Aristocracy

From Wikipedia, the free encyclopedia
Jump to: navigation, search
The King of France, Louis XIV receives the future King of Poland, Augustus III in Fontainebleau

Aristocracy is a kind of government. In Ancient Greek, the word aristocracy means the rule of the best. There are many different kinds of aristocracy with many different ways the government is set up. What all of them have in common is that a small group of people have the political and legal power over a larger group. In history, most aristocracies are hereditary. Members of the ruling group have been able to put their children in the ruling group. Aristocracy can be combined with other kinds of government.

How it works[change | change source]

  • autocracy - (all power in one person) Aristocracies in an autocratic society tend to be very small, usually only the autocrat's family or close friends.
  • meritocracy - (rule by those who most deserve to rule) The aristocracy is usually a group of people with special credentials or those who went to a particular school. It is possible to lose your place in the ruling group because someone with better skills replaced you.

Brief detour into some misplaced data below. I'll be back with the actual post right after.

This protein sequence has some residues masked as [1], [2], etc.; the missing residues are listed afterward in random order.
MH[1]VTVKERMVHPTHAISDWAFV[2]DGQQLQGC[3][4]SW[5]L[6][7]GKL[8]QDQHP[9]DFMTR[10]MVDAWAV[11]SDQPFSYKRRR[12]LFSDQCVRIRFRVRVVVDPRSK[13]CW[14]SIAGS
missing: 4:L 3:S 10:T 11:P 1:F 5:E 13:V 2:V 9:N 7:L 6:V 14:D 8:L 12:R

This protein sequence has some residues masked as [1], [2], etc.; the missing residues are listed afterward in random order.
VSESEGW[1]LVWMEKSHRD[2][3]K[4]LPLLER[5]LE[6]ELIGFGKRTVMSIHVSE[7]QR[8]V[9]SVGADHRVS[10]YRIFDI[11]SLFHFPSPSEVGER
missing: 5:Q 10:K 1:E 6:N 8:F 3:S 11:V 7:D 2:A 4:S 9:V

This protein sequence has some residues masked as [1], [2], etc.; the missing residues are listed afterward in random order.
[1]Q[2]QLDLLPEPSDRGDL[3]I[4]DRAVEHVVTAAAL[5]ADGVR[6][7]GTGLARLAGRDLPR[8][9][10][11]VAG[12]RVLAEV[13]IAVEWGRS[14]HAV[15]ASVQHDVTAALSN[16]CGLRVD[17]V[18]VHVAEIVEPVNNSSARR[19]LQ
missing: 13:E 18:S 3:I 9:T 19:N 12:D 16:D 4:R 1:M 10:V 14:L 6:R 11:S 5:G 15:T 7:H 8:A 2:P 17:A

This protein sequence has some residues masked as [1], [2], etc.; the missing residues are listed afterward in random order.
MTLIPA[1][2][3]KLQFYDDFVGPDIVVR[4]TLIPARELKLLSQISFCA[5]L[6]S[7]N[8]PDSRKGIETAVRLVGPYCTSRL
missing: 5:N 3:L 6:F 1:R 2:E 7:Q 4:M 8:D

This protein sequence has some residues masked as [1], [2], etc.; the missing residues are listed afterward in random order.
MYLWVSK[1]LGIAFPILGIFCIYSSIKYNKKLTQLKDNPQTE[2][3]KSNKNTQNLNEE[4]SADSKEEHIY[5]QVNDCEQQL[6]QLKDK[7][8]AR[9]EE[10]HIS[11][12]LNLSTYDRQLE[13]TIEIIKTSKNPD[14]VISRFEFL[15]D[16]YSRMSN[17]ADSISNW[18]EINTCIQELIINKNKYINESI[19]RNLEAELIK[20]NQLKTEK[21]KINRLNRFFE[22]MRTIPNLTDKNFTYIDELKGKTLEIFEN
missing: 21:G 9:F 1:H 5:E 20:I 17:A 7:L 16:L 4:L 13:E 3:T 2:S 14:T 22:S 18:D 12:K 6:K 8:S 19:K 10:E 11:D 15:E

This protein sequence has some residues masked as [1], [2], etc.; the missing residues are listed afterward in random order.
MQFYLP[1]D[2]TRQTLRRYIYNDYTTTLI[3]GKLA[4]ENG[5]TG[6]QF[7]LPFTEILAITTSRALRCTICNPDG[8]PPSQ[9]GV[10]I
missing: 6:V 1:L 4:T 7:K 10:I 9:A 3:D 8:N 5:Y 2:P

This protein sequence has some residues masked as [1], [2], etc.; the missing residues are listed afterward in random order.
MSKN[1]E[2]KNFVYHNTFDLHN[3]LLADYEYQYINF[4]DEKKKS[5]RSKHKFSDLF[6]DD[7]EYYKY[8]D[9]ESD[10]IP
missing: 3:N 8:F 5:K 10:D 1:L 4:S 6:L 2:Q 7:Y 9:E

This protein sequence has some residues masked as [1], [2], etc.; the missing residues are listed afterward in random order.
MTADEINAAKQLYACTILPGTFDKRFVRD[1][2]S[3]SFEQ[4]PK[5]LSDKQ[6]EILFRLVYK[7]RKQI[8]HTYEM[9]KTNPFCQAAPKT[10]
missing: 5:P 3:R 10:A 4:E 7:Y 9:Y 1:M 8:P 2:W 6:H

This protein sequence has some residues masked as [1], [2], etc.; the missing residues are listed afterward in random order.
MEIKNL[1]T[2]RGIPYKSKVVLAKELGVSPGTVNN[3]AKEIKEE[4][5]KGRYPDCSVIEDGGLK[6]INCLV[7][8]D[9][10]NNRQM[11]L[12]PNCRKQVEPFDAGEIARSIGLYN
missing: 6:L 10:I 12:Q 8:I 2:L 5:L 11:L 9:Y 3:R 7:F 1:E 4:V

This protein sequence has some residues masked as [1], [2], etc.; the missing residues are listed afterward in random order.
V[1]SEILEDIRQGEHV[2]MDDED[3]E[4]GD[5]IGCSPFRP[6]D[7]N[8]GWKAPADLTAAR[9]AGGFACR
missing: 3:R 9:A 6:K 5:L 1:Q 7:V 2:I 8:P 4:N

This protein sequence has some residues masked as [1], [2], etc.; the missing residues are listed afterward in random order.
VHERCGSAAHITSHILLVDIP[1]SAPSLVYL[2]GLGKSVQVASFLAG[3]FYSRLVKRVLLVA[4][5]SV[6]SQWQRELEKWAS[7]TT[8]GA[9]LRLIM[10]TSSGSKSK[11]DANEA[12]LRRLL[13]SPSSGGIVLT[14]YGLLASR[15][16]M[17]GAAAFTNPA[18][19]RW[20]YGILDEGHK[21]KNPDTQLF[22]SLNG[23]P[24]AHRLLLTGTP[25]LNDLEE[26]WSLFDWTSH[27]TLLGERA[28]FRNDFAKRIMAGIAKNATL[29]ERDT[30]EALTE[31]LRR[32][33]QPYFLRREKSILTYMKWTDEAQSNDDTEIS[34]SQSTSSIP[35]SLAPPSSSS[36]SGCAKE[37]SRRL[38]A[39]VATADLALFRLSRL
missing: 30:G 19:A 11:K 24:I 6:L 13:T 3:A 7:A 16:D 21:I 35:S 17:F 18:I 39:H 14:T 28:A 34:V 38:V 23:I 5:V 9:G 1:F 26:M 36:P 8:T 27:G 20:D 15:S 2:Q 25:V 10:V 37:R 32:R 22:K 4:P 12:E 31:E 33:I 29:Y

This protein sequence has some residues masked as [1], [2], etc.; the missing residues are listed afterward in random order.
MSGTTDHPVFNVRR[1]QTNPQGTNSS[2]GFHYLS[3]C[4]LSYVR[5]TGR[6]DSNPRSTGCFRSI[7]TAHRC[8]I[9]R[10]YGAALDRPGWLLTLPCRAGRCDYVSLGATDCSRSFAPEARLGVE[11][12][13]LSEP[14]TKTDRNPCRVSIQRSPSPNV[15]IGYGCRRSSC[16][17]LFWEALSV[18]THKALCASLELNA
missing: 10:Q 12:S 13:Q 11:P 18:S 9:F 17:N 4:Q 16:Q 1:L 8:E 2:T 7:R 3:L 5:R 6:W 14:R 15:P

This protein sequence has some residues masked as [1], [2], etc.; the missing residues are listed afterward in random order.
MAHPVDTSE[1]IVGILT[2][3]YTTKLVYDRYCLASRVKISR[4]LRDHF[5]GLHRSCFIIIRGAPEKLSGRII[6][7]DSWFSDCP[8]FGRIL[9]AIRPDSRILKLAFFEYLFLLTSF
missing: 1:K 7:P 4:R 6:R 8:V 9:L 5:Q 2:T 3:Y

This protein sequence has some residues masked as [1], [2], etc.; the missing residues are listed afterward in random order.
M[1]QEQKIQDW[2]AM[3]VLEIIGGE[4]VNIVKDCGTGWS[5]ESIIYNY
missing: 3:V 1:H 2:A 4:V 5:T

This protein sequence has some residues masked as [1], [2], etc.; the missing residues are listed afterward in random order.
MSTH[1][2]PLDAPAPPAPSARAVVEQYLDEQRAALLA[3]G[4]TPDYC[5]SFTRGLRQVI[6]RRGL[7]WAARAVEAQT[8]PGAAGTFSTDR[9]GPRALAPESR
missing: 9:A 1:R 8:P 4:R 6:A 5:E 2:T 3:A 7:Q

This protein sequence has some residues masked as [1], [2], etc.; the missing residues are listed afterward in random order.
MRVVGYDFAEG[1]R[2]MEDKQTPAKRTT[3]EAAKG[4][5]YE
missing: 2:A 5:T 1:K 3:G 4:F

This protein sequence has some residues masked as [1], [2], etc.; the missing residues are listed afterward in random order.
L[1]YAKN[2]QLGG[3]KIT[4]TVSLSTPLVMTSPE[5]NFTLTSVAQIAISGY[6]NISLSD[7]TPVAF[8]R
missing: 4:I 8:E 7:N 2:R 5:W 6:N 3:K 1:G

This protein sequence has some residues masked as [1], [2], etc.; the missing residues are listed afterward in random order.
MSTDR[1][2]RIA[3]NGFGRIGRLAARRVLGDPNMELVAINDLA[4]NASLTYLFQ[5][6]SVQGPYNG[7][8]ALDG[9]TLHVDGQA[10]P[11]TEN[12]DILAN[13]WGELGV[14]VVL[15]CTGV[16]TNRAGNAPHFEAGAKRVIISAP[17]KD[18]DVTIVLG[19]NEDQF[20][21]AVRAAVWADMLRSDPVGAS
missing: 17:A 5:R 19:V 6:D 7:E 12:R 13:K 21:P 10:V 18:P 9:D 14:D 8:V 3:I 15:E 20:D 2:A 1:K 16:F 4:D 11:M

• plutocracy - (rule by the wealthy) The aristocracy is usually made up of the richest people. Sometimes it is not enough just to be rich, you must also be from a special family or ethnic group.
  • oligarchy - (rule by the few) All aristocracies are also oligarchies.
  • monarchy - (inherited rule by a single individual) The monarch and his or her relatives are usually the aristocracy. Also, the monarch has the power to make anyone he or she chooses part of the ruling group. Sometimes the current monarch is replaced by another aristocrat and their family.
  • democracy - (rule by the people) There are usually not official groups of aristocrats in a democracy. However, rich and famous people sometimes informally form a group of people who get special treatment with the consent of everyone else.